Tolkien spent the remainder of World War I recovering in hospitals or doing garrison duty. It was during this time that he began to work on what he called The Book of Lost Tales, which was an early version of what would become The Silmarillion. One day, while he and his wife went walking in the woods, Edith began to dance for him in a clearing among the flowering hemlock trees. This moment was the inspiration for the meeting of the characters of Beren and Luthien of The Silmarillion. Tolkien remarked upon the incident years later stating:

“I never called Edith Luthien – but she was the source of the story that in time became the chief part of The Silmarillion. It was first conceived in a small woodland glade filled with hemlocks at Roos in Yorkshire (where I was for a brief time in command of an outpost of the Humber Garrison in 1917, and she was able to live with me for a while). In those days her hair was raven, her skin clear, her eyes brighter than you have seen them, and she could sing – and dance.”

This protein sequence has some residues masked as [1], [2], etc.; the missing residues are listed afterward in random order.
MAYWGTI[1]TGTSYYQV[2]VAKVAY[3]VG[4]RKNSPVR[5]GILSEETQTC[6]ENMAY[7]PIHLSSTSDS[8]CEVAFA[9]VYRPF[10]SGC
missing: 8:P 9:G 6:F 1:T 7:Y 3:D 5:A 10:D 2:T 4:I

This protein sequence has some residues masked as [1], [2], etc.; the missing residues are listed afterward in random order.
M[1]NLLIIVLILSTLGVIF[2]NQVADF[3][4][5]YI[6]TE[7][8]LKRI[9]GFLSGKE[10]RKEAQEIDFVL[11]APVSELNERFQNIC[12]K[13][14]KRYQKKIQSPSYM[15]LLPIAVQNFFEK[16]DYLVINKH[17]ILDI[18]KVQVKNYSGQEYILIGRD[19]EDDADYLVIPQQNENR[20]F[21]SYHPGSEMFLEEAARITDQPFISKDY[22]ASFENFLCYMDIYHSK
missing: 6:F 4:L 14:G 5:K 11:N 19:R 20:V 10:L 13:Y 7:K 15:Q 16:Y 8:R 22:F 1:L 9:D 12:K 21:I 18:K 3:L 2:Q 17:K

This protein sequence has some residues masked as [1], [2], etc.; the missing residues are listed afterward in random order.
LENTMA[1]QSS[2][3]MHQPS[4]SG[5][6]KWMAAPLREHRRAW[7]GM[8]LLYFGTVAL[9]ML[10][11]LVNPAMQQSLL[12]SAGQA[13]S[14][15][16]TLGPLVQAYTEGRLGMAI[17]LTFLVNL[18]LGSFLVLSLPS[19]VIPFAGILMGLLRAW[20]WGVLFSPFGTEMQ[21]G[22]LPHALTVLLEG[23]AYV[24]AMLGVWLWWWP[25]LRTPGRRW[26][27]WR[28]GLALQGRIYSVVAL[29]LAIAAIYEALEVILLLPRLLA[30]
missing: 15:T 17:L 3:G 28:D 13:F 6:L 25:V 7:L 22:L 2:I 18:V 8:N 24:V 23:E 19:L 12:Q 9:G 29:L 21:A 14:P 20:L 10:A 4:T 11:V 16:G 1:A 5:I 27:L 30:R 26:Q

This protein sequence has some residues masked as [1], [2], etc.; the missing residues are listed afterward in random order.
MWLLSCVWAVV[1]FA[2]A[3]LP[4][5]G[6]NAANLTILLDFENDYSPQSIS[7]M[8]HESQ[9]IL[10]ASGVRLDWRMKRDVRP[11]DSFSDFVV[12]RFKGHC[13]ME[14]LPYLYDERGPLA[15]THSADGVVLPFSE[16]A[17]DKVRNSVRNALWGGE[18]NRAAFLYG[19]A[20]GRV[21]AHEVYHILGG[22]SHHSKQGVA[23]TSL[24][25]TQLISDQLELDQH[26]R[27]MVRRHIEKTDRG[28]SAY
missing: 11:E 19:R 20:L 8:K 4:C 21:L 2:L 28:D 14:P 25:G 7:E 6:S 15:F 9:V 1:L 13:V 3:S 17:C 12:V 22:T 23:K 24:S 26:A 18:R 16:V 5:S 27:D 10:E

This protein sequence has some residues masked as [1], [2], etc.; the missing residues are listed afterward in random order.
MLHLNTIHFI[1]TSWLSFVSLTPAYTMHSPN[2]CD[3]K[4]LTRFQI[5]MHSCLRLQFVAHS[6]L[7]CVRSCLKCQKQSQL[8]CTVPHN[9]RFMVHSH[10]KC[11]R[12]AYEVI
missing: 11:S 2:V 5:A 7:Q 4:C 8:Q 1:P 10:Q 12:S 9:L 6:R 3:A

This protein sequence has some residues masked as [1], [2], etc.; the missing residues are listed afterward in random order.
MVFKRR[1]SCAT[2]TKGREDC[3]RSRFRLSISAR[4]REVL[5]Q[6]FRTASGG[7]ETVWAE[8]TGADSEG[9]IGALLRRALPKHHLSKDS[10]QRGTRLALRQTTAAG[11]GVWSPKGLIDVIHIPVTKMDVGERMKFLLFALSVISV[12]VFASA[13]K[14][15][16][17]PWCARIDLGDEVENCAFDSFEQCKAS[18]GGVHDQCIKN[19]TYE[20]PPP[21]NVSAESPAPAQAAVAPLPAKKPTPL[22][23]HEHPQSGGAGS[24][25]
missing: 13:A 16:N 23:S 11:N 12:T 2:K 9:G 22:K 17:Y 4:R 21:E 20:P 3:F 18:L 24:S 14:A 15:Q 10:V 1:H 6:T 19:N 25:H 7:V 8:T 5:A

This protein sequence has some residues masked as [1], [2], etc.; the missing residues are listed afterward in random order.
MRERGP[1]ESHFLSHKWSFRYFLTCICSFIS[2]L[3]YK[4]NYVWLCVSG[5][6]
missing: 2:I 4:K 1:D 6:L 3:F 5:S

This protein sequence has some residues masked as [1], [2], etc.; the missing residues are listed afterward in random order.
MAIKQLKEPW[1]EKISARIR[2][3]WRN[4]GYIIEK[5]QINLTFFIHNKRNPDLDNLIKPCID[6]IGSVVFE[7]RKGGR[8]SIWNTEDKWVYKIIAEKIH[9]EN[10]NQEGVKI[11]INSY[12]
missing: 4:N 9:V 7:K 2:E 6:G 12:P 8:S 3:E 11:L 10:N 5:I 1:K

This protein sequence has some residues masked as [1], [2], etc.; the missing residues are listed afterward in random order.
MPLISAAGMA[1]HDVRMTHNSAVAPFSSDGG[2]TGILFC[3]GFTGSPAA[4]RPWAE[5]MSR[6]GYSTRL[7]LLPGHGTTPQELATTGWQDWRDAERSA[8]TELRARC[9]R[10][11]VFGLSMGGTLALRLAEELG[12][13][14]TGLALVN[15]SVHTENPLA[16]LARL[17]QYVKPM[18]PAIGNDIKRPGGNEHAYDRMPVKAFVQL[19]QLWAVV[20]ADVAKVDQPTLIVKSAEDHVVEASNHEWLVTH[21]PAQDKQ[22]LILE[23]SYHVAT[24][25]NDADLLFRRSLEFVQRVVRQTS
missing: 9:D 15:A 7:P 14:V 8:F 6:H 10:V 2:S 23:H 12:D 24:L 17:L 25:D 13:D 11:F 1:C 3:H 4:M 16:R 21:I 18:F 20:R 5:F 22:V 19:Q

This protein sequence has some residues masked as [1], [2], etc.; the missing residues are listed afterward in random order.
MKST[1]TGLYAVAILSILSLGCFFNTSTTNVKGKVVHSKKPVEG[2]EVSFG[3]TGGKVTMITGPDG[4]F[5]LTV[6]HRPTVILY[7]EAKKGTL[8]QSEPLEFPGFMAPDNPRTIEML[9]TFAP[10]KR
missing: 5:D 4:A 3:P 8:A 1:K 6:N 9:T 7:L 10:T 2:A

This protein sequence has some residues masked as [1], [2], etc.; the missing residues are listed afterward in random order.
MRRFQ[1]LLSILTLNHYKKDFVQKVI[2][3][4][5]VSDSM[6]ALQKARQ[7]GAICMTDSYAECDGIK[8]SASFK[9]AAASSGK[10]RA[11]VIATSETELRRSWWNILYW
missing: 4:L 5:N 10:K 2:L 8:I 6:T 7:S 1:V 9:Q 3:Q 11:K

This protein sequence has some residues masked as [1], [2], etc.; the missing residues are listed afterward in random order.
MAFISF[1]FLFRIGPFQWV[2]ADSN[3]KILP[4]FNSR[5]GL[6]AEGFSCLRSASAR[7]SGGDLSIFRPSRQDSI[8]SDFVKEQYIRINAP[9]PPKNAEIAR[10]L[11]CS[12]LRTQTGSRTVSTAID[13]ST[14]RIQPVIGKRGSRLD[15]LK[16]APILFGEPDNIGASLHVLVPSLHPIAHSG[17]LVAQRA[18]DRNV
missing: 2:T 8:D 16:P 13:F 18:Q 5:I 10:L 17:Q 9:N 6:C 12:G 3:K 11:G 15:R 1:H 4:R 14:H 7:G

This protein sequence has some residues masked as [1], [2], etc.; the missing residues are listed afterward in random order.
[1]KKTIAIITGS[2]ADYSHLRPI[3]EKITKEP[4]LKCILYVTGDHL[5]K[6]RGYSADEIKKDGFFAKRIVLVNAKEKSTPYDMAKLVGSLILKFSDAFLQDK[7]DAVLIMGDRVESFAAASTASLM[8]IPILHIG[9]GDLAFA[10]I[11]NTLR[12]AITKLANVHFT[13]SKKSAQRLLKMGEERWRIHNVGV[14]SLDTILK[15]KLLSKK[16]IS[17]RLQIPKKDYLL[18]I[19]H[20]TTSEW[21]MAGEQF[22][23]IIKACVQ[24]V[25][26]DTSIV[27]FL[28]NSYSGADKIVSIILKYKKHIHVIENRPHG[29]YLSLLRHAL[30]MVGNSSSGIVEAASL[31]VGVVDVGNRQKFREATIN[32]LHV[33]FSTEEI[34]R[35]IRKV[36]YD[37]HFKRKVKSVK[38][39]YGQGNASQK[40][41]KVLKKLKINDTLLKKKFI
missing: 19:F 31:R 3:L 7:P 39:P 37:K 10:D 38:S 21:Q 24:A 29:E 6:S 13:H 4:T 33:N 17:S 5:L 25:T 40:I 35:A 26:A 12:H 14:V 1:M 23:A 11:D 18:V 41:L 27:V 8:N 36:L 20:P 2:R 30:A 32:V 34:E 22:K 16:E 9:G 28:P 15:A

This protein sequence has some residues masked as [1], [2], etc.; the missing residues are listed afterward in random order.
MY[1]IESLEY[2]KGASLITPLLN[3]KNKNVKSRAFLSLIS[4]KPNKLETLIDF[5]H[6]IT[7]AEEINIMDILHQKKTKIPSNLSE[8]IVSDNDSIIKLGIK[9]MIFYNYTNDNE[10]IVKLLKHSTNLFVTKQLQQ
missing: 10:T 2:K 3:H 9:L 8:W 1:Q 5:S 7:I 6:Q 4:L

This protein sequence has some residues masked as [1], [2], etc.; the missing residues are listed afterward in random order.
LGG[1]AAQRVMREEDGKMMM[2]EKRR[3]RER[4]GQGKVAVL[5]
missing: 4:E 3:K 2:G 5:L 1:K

After the war, Tolkien’s first civilian job was with the Oxford English Dictionary where he worked on the history of words of Germanic origin beginning with the letter W. By 1920, he had taken a post as Reader in Leeds and was the youngest professor at the university. In 1925 he returned to Oxford with a fellowship at Pembroke College. It was at Pembroke where Tolkien wrote The Hobbit and the first two volumes of The Lord of the Rings. In 1945, Tolkien took a post at Merton College and he became a professor of English Language and Literature. He fit in well at Oxford and in the ivy tower world of teaching and research.